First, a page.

We've already established that the shooter has the element of surprise on his side. We know that he has drawn and fired his weapon before anyone realized there was something amiss. He is in a darkened movie theater (remember he's wearing black), and has thrown a smoke grenade, allowing himself cover of darkness and a smokescreen cover as well- a cover he himself can clearly see through well enough to target and shoot people attempting to flee the theater. The shooter is wearing Kevlar and a helmet; nobody else in the theater has any armor whatsoever beyond maybe whatever flimsy protection a Batman costume might provide. Some theaters have a raised platform immediately in front of the screen; using this platform would also give the shooter the high ground over many of the moviegoers. (Whether that platform existed or not, I'm not certain; all the video I've seen of the actual incident is of people exiting the theater and I quite frankly don't have the stomach to look for video of the shooting itself.) Even if one or more of the moviegoers had been carrying guns, it's almost certain none of them would have been concealed-carrying anything as strong or stronger than an assault rifle; that would give the shooter superior firepower as well, and that's before you take the shotgun or handgun into account. He has many different targets; the moviegoers, who have superior numbers but are unable to use those numbers in any way, have one. The shooter is paying well enough attention that any move for a concealed weapon would all but certainly have resulted in that person going for their gun being the next target. Even if a moviegoer got their gun out without being noticed, they're only going to have one shot- through darkness and smoke at a target clad in black, and who is wearing armor on both his body and his head- before the shooter's attention is absolutely aroused. If you do not quickly and discreetly draw your weapon and just as quickly either find a hole in or punch through the shooter's armor and not just hit but completely kill or otherwise incapacitate the shooter in a single bullet, it is certain to result in you being shot next, in direct response, until dead.

Oh, and be sure not to hit any of the other moviegoers, or allow them to think that you're a crazed gunman yourself and draw fire from any guns THEY might have on hand.

Call me crazy, but I don't think you're going to win that duel. Try to fight that duel and I guarantee you will get yourself killed trying.

See, this is the thing. So many people, given stimuli such as this, think they're some sort of armchair hero. They see some horrific act, they see dead bodies and wounded victims, and they always seem to think that, in the same situation, they'd have saved the day. They'd have known what to do. They'd have gotten the bastard. You'd think we'd never have any helpless victims of anything (because very few are willing to admit that they wouldn't be the hero, and even fewer will admit to being one of the victims). But the thing is, they don't know what they'd have done. Nobody ever really does. Personally, I think I would be one of the victims. I think I'd be one of the people that tried to run out of the theater and got gunned down trying. But I don't know for sure either. The only way to know for sure what you'll do in a given situation is to actually be placed in that given situation. The only people who know for sure how they'd react in the case of the Aurora shooting are the people who were actually in that theater. And some of them didn't even get the opportunity to react.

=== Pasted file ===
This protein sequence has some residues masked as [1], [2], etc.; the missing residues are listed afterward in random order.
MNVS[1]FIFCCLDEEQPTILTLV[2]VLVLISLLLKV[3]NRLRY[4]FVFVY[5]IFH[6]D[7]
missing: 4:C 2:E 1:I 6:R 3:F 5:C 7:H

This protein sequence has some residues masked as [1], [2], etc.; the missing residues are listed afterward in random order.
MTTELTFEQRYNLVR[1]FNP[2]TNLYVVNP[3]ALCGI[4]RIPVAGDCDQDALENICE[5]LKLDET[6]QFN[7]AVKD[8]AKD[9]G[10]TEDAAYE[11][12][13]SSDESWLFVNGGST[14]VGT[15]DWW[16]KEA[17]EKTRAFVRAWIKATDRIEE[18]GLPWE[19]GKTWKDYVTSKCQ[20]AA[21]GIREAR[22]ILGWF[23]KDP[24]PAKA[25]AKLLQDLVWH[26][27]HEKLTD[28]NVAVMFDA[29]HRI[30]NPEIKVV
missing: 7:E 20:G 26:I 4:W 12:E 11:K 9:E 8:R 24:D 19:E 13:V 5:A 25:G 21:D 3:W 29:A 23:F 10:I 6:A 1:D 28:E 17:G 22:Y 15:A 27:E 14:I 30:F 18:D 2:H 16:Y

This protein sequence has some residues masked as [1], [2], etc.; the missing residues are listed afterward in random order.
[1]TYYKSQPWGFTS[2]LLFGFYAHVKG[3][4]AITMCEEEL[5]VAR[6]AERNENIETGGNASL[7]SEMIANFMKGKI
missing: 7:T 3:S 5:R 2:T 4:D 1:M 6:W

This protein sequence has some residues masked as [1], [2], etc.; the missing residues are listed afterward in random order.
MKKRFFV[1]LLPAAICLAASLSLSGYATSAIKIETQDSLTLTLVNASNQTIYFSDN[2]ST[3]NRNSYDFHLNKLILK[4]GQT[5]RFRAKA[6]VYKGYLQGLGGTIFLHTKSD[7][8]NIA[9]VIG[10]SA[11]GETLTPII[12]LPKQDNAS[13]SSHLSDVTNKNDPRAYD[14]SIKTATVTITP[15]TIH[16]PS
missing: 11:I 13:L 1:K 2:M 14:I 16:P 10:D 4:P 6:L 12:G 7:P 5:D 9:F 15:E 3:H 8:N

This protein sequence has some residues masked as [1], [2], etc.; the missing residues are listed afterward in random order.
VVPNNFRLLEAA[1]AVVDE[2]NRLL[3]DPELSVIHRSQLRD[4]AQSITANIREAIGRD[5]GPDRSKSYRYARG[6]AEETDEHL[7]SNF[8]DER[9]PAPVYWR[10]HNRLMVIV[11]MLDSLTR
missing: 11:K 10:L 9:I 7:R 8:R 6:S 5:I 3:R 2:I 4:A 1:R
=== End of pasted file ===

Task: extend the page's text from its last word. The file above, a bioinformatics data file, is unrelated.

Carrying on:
There's a reason that, when you're the victim of an active robbery or mugging, the number one thing police advise is to just give them what they want. Your first priority is to not get yourself killed. Everything else is secondary.

Third, how low have we sunk as a society when we're berating people who have been shot and in many cases killed for not packing heat to a goddamn movie theater? How banally violent have we become that a person is now expected, as a societal norm, to carry a gun to every single life situation, no matter how innocent-seeming, just in case there's a maniac nearby ready to shoot them? Have we lost that much trust, have we become so utterly terrified of our neighbor that that is the way we have to live our lives? Because that's an awful, frightening society in which to have to live.

I would hope that I could walk down the street without having to think that every single person I lay eyes on is in turn laying eyes on me, ready to blow me away at a moment's notice, with them thinking I am secretly doing the same. And I would hope that the fact that I myself don't carry a gun and never intend to could be regarded as something other than stupid and dangerous, and that I could go about my life without being pressured- or God forbid, ordered- to start carrying one.

I respect your right to bear arms. Please respect my right not to.